What is a Bearish Triangle Point and Figure pattern?

The P&F Bearish Triangle is a sideways continuation pattern during a bear trend. The formation culminates with a sell signal.

At least five adjacent columns form the triangle. Columns are shallower in depth as the pattern progresses. As a result, the triangle has a coiling symmetrical appearance.

The contracting range eventually breaks out to the downside, reasserting the general downtrend.

Trendlines may be drawn to mark the boundaries of the Bearish Triangle. Failed boundary breaks of one box are frequent given the inherent range volatility. Consequently, trendlines are only rough guides.

Confirmation of the Bearish Triangle is via a Double Bottom breakdown. Downtrend thereby reasserts.

The Bullish Triangle is a mirror image of the Bearish Triangle, albeit to the upside, during a rising trend.

Illustration of the Bearish Triangle Point & Figure sell signal.

Psychology of the Bearish Triangle Pattern

A trader's patience is tested by the Bearish Triangle pattern. The back and forth swings can last weeks to months. Consequently, the lack of market direction, frustrates. Short positions are often covered prematurely, ahead of the eventual downside resumption. Furthermore, the pattern deceives by nature of the ranging activity. Investors are drawn in, buying the stock, believing a bottom is finally building following the preceding downtrend. However, the eventual downside break immediately forces new investors into losing positions. Long positions caught on the wrong side of the market leads to selling pressure. As a result, an intense downside reassertion follows pattern activation. Leaving little time for traders to act.

How to Trade a P&F Bearish Triangle?

The pattern's slow build up enables the Bearish Triangle Point and Figure development to be anticipated early. The appearance of columns with an ever decreasing height is a big clue. However, the signal should only be followed when the pattern officially confirms via a breakdown. Once confirmed, deeper investigation of the chart is called for. Thereby enhancing signal confidence.

  • The primary price trend for the stock, or index, must be down. Essentially, contained in a bear market.
  • The pattern's build up should be beneath a bearish trendline plus a key long-term moving average such as the 30-week MA.
  • In a bull market, shorting a Bearish Triangle sell signal is best avoided. The probability of failure is just too high.
  • A series of successful sell signals preceding the Triangle add downside confidence.
  • As always, a bearish relative P&F chart is important when looking to sell a stock. The relative chart, locked in a bear market, is ideal. A weak relative chart equates to underperformance. Consequently, the price chart is more susceptible to successful bearish patterns such as the triangle.
Sentiment during pattern development

The sentiment condition contributes an awful lot to the pattern's final outcome. As the Bearish Triangle Point and Figure pattern builds, look for hopeful news stories. Hope encourages shorts to cover plus draws in new buyers.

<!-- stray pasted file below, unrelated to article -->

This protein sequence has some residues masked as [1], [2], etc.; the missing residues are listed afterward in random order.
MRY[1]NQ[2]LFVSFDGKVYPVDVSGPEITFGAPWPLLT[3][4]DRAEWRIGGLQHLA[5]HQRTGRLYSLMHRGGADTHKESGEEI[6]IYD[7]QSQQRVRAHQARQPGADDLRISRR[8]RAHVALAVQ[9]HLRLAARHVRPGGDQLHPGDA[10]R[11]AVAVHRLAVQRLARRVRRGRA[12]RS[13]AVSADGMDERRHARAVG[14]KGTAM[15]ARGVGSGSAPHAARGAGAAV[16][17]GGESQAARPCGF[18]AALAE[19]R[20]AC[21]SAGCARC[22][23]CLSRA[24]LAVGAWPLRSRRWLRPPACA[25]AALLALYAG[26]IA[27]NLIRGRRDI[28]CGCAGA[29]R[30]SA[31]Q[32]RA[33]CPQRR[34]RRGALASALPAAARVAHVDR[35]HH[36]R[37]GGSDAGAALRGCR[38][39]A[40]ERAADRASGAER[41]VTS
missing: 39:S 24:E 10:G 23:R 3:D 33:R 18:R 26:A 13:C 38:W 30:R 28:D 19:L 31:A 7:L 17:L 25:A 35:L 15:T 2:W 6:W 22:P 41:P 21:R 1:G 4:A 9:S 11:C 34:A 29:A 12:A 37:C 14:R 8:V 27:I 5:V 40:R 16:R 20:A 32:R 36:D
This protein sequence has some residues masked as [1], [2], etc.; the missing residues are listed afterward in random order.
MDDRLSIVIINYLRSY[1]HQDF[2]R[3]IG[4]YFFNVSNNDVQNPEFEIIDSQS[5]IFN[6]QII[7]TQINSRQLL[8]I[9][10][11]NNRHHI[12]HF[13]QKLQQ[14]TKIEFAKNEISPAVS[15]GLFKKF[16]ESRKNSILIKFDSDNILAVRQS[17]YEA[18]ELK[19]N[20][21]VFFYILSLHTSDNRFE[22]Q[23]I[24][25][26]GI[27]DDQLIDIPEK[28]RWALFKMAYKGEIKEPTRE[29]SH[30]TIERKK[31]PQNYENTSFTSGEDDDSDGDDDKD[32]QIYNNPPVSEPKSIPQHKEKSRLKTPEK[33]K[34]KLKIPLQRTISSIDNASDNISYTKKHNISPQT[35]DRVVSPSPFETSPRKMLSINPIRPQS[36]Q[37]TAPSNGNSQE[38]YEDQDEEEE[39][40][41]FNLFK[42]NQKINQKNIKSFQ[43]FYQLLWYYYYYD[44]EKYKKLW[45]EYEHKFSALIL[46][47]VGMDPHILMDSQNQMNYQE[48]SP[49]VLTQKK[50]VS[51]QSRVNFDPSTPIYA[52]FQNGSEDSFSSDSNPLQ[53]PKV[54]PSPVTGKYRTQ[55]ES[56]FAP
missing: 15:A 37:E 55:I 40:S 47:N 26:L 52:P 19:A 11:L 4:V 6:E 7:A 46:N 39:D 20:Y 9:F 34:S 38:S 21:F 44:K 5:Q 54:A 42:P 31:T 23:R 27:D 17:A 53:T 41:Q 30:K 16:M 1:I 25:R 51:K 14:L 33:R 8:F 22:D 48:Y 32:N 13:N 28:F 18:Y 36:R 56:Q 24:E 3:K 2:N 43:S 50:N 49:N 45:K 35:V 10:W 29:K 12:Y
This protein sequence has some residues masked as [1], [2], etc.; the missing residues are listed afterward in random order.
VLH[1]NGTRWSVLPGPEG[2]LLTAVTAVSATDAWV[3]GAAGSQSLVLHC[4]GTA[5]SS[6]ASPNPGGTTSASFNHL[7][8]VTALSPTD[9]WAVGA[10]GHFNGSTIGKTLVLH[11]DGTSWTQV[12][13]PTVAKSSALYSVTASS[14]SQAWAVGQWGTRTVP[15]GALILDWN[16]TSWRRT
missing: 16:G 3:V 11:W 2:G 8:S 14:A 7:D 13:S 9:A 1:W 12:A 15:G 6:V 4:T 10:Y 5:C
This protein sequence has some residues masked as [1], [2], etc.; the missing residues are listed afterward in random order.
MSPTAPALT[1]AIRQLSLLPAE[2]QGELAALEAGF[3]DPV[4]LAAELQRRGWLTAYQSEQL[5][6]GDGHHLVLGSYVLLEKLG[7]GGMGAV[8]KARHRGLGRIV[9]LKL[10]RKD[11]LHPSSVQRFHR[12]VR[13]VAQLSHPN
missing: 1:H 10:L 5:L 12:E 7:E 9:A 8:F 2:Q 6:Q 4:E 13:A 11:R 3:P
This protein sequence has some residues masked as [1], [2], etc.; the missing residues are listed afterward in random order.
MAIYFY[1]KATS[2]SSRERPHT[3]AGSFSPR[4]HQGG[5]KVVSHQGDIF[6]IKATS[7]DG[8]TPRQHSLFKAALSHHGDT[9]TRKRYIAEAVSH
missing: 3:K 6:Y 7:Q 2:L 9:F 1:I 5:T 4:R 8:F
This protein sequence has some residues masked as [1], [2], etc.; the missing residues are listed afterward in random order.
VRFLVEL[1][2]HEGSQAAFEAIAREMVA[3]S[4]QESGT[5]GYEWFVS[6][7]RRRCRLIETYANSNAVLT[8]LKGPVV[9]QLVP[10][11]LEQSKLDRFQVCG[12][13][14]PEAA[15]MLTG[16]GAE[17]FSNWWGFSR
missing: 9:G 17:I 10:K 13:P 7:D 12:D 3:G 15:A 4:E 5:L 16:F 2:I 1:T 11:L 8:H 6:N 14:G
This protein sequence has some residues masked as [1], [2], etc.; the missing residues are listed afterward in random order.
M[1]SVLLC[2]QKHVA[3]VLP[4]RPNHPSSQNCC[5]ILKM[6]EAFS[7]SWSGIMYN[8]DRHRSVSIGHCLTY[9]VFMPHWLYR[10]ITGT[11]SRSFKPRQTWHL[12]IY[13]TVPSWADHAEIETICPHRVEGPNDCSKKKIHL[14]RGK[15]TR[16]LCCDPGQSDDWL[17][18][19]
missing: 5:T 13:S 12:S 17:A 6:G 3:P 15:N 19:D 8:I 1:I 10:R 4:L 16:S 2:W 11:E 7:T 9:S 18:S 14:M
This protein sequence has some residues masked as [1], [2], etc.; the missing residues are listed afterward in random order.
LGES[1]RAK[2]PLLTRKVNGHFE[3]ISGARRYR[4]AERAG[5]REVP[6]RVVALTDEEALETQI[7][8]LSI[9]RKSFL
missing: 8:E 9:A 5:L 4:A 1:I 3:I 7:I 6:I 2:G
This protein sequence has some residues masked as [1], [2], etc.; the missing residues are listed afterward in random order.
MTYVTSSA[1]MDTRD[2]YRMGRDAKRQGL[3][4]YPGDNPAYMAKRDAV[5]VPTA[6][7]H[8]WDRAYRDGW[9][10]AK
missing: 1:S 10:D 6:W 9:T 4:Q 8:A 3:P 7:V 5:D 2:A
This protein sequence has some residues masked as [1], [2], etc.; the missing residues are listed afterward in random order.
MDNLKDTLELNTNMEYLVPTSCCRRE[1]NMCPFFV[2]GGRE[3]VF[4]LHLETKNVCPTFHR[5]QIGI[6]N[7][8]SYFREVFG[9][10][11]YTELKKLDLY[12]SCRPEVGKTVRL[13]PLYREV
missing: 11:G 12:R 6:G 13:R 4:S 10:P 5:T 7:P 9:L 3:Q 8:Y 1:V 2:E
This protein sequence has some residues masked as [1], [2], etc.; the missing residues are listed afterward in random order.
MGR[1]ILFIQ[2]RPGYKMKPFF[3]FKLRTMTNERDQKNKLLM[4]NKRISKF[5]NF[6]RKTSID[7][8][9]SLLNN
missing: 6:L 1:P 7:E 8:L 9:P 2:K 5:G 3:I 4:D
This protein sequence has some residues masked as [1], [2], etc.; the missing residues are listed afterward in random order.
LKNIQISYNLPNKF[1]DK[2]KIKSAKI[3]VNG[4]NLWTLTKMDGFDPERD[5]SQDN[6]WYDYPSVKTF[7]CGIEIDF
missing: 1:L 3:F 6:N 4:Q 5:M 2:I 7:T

Fresh long holders of stock will be trapped at a loss when the pattern activates, increasing supply. The investors sell, fueling the price break lower.

Shorts who were forced out by deceptive sentiment, sell the market again, from a lower price point.

Optimum time to go short?

As soon as the Bearish Triangle activates. Breakdowns from a coiled range are often explosive and persistent. Therefore, a trader should have done their homework (criteria above) ahead of the breakdown. The window for entry is narrow.

Failure Potential of the Bearish Triangle Point & Figure pattern?

The Bearish Triangle sell signal is a continuation pattern. Therefore, in a bear market, fairly reliable following confirmation. However, traders need to anticipate traps in either direction during the pattern's development. For that reason, it is best to wait for final confirmation via the breakdown signal.

Where to place a stop-loss when going short?

Initially, place a stop one box above the prior column of Xs. As the downtrend gathers momentum, the stop-loss could be trailed lower to the box above the next completed column of Xs (dead-cat rally). A 3 box reversal printing back to the downside would suggest completion of the counter-trend bounce.

How to determine a price target?

A horizontal count is the best tool for the job with regards the Bearish Triangle sell signal. This pattern has width and that is a useful variable for viable price targets. That said, remember price objectives are never set in stone, they merely provide a zone to work with. Potential support shelves could provide further clues as to the best time to execute short covering.

Bearish Triangle Explained by Example

Bearish Triangle on a relative ratio chart

During 2018 a Bearish Triangle sell signal formed on the relative ratio between Exxon Mobil and the Dow Industrials. The continuation pattern allowed the trend to pause. Sideways trading enables an oversold condition to be worked off. Once complete, the downtrend reasserts. In this case, to a new 20 year low.

P&F Bearish Triangle on Exxon chart
Bearish Triangle with the typical five columns

Alibaba Group traded sideways for much of 2018. August of that year saw confirmation of a Bearish Triangle Point and Figure pattern. Subsequently, the price broke lower, through the floor of the 2018 range. Price action deteriorated into the end of December 2018, hitting a low of $130.

Example of a Bearish Triangle pattern on the Alibaba chart
Continuation pattern example

In late 2018, the relative ratio for the SPDR Energy ETF, against the S&P 500, resumed a decade long downtrend. A Bearish Triangle sell signal clued the downside resumption. Underperformance continues to this day. As of October 2019, the ratio sits at an eighteen year low.

Downtrend reassertion following a Bearish Triangle sell signal